Myanmar's leading opposition figure has thanked the international community for supporting political reforms in her country. Aung San Suu Kyi also used a speech in Geneva to call for foreign investment in Myanmar.
Myanmar's leading opposition politician was welcomed to a conference of the International Labor Organization in Geneva with a standing ovation on Thursday.
The event was the first in a busy schedule for Aung San Suu Kyi, who had arrived in Geneva late on Wednesday for her first trip to Europe in 24 years.
Suu Kyi used a speech to the conference to praise the efforts of foreign countries to reintegrate Myanmar into world affairs after a series of political reforms were introduced by the country's military-backed civilian government over the past couple of years.
“The international community is trying very hard to bring my country into it and it's up to our country to respond the right way,” she said.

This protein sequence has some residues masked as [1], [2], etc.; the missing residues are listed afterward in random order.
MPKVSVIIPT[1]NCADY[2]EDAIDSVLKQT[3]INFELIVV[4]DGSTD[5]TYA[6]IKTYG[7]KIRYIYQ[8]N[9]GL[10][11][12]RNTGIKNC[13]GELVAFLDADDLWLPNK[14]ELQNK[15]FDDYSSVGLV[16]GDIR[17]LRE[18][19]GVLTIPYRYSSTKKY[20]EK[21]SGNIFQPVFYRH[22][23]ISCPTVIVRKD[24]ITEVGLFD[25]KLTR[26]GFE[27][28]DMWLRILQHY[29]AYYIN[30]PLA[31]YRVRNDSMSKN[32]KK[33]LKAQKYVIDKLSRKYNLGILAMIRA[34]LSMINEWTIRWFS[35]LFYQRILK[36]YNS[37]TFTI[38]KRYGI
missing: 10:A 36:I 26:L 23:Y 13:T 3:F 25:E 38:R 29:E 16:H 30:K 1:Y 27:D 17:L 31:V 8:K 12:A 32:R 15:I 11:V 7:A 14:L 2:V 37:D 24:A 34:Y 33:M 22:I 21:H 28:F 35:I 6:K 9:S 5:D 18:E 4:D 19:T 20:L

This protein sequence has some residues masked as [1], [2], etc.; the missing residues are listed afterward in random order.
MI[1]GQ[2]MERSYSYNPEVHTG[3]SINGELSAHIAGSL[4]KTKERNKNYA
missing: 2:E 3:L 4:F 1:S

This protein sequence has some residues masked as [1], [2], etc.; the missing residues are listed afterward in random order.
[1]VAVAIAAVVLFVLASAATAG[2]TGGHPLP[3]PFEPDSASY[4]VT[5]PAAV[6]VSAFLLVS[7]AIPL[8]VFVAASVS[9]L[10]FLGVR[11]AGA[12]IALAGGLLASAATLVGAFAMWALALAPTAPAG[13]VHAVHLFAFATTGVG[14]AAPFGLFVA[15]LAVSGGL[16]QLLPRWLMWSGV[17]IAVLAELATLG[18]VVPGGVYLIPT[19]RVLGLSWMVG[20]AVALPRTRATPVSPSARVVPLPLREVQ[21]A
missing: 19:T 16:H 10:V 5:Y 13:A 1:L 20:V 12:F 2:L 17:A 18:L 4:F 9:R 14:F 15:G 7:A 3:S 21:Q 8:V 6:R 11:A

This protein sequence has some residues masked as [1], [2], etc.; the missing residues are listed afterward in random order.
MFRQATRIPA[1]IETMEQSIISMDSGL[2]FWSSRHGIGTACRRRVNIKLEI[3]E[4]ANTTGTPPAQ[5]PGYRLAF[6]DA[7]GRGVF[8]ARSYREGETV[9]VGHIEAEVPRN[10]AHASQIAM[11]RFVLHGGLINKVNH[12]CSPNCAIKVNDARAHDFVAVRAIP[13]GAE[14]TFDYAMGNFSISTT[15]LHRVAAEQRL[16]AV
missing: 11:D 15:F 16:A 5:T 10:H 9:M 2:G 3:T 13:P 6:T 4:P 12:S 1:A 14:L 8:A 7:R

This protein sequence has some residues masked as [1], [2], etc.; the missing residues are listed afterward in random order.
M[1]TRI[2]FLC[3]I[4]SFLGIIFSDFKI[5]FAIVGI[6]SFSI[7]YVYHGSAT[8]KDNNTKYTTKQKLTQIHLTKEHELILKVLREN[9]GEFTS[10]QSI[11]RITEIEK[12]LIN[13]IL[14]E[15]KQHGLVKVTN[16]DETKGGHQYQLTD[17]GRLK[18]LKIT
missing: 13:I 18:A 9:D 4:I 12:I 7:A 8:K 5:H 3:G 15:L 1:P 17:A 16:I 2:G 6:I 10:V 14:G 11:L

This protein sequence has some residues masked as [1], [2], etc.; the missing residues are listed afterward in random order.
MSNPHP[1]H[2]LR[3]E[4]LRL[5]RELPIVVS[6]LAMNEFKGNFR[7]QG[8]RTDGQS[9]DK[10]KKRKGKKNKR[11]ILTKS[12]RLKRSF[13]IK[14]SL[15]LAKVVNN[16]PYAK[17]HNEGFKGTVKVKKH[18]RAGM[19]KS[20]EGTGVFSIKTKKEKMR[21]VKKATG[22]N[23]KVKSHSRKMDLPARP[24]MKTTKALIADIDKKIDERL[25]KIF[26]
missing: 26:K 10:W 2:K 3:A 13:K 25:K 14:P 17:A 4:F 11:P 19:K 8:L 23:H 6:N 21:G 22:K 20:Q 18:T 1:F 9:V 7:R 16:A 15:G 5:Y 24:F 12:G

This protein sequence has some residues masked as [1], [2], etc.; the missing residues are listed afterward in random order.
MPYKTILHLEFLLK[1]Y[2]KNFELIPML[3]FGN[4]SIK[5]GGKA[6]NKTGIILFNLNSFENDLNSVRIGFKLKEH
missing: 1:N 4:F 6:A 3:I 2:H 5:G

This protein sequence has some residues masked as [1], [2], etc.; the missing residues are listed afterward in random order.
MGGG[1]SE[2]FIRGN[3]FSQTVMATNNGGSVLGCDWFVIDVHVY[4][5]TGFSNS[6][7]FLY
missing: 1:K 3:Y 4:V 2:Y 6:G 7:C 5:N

The winner of the 1991 Nobel Peace Prize also called for international investment as a way of helping develop Myanmar's economy.
The 66-year-old National League for Democracy (NLD) leader had spent much of the past two decades under house arrest in Yangon. During most of that time, she had avoided travelling abroad for fears that she might not be allowed to re-enter Myanmar. She made her first foreign trip in more than two decades to Thailand two weeks ago.
Long-overdue acceptance speech
She had been released from house arrest after Myanmar's civilian government took over from the country's military regime and began introducing reforms. This led many countries in the West in particular to suspend economic sanctions that had been used to isolate the military leadership.
Suu Kyi was elected to Myanmar's parliament along with 42 other NLD members during a by-election in April.
She was to travel to the Swiss capital, Berne, later on Thursday, where she was to meet with Switzerland's Foreign Minister Didier Burkhalter and President Eveline Widmer-Schlumpf.
On Saturday she is to fly to Oslo, where she is to give an acceptance speech for the peace prize that she won 21 years ago.
pfd/ipj (AFP, dpa)